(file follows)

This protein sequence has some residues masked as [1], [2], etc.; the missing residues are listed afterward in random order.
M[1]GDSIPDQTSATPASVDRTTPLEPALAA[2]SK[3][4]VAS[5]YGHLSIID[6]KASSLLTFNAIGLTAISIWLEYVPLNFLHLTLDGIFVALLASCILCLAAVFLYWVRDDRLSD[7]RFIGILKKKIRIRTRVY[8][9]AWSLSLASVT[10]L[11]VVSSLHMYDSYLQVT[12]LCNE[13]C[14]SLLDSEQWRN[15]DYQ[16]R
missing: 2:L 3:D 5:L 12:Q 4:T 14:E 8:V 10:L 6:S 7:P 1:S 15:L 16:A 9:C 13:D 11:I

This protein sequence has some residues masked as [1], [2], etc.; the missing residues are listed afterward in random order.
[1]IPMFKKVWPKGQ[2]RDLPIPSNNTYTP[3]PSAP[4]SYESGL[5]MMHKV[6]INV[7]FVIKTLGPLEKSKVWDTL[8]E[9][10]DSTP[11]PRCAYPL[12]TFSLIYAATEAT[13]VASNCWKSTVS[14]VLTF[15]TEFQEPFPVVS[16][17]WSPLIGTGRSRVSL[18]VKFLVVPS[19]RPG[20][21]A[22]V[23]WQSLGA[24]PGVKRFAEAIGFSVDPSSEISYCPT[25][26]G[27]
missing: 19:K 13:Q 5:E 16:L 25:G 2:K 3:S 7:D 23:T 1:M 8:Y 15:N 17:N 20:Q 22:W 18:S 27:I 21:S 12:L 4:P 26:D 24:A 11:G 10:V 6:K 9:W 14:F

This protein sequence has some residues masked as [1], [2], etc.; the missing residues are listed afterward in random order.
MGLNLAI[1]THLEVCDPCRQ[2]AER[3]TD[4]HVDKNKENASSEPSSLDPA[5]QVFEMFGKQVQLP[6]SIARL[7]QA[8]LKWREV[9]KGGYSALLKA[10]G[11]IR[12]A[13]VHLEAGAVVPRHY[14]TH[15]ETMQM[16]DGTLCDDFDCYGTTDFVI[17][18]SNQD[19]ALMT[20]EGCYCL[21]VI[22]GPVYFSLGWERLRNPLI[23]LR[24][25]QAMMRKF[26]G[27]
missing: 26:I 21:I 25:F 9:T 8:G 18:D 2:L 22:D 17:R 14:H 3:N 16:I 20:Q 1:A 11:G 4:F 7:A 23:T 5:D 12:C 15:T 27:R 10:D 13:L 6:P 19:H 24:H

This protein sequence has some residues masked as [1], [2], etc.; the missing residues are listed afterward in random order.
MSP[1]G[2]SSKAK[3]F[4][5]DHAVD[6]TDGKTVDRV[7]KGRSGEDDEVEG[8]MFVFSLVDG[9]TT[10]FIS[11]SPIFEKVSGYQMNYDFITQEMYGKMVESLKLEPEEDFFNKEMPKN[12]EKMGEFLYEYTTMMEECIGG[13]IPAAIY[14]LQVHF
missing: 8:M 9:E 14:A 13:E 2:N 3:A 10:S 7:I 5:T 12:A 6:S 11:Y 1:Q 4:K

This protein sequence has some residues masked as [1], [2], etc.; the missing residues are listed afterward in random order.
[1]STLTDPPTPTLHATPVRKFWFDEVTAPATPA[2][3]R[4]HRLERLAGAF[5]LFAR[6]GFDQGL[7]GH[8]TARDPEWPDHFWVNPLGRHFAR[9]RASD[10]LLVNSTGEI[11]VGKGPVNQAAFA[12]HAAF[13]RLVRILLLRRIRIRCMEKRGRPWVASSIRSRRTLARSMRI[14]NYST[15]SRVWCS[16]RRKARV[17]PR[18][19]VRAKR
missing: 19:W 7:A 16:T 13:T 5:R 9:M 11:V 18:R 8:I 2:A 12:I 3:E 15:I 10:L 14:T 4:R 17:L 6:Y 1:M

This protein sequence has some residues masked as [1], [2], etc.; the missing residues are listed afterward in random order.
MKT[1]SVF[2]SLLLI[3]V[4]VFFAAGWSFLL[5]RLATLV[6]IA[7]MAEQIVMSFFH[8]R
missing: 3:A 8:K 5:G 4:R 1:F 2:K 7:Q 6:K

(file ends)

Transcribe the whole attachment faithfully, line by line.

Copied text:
This protein sequence has some residues masked as [1], [2], etc.; the missing residues are listed afterward in random order.
M[1]GDSIPDQTSATPASVDRTTPLEPALAA[2]SK[3][4]VAS[5]YGHLSIID[6]KASSLLTFNAIGLTAISIWLEYVPLNFLHLTLDGIFVALLASCILCLAAVFLYWVRDDRLSD[7]RFIGILKKKIRIRTRVY[8][9]AWSLSLASVT[10]L[11]VVSSLHMYDSYLQVT[12]LCNE[13]C[14]SLLDSEQWRN[15]DYQ[16]R
missing: 2:L 3:D 5:L 12:Q 4:T 14:E 8:V 10:L 6:S 7:P 1:S 15:L 16:A 9:C 13:D 11:I

This protein sequence has some residues masked as [1], [2], etc.; the missing residues are listed afterward in random order.
[1]IPMFKKVWPKGQ[2]RDLPIPSNNTYTP[3]PSAP[4]SYESGL[5]MMHKV[6]INV[7]FVIKTLGPLEKSKVWDTL[8]E[9][10]DSTP[11]PRCAYPL[12]TFSLIYAATEAT[13]VASNCWKSTVS[14]VLTF[15]TEFQEPFPVVS[16][17]WSPLIGTGRSRVSL[18]VKFLVVPS[19]RPG[20][21]A[22]V[23]WQSLGA[24]PGVKRFAEAIGFSVDPSSEISYCPT[25][26]G[27]
missing: 19:K 13:Q 5:E 16:L 25:G 2:K 3:S 7:D 23:T 1:M 8:Y 15:N 17:N 20:Q 22:W 18:S 27:I 21:S 12:L 4:P 26:D 24:A 11:G 10:V 6:K 9:W 14:F

This protein sequence has some residues masked as [1], [2], etc.; the missing residues are listed afterward in random order.
MGLNLAI[1]THLEVCDPCRQ[2]AER[3]TD[4]HVDKNKENASSEPSSLDPA[5]QVFEMFGKQVQLP[6]SIARL[7]QA[8]LKWREV[9]KGGYSALLKA[10]G[11]IR[12]A[13]VHLEAGAVVPRHY[14]TH[15]ETMQM[16]DGTLCDDFDCYGTTDFVI[17][18]SNQD[19]ALMT[20]EGCYCL[21]VI[22]GPVYFSLGWERLRNPLI[23]LR[24][25]QAMMRKF[26]G[27]
missing: 26:I 21:I 25:F 9:T 8:G 18:D 2:L 22:D 17:R 14:H 3:N 16:I 20:Q 1:A 11:G 4:F 7:A 23:T 5:D 12:C 15:T 27:R 10:D 13:L 6:P 19:H 24:H

This protein sequence has some residues masked as [1], [2], etc.; the missing residues are listed afterward in random order.
MSP[1]G[2]SSKAK[3]F[4][5]DHAVD[6]TDGKTVDRV[7]KGRSGEDDEVEG[8]MFVFSLVDG[9]TT[10]FIS[11]SPIFEKVSGYQMNYDFITQEMYGKMVESLKLEPEEDFFNKEMPKN[12]EKMGEFLYEYTTMMEECIGG[13]IPAAIY[14]LQVHF
missing: 8:M 9:E 14:A 13:E 2:N 3:A 10:S 7:I 5:T 12:A 6:S 11:Y 1:Q 4:K

This protein sequence has some residues masked as [1], [2], etc.; the missing residues are listed afterward in random order.
[1]STLTDPPTPTLHATPVRKFWFDEVTAPATPA[2][3]R[4]HRLERLAGAF[5]LFAR[6]GFDQGL[7]GH[8]TARDPEWPDHFWVNPLGRHFAR[9]RASD[10]LLVNSTGEI[11]VGKGPVNQAAFA[12]HAAF[13]RLVRILLLRRIRIRCMEKRGRPWVASSIRSRRTLARSMRI[14]NYST[15]SRVWCS[16]RRKARV[17]PR[18][19]VRAKR
missing: 19:W 7:A 16:T 13:T 5:R 9:M 11:V 18:R 8:I 2:A 12:I 3:E 15:I 10:L 14:T 4:R 17:L 6:Y 1:M

This protein sequence has some residues masked as [1], [2], etc.; the missing residues are listed afterward in random order.
MKT[1]SVF[2]SLLLI[3]V[4]VFFAAGWSFLL[5]RLATLV[6]IA[7]MAEQIVMSFFH[8]R
missing: 3:A 8:K 5:G 4:R 1:F 2:K 7:Q 6:K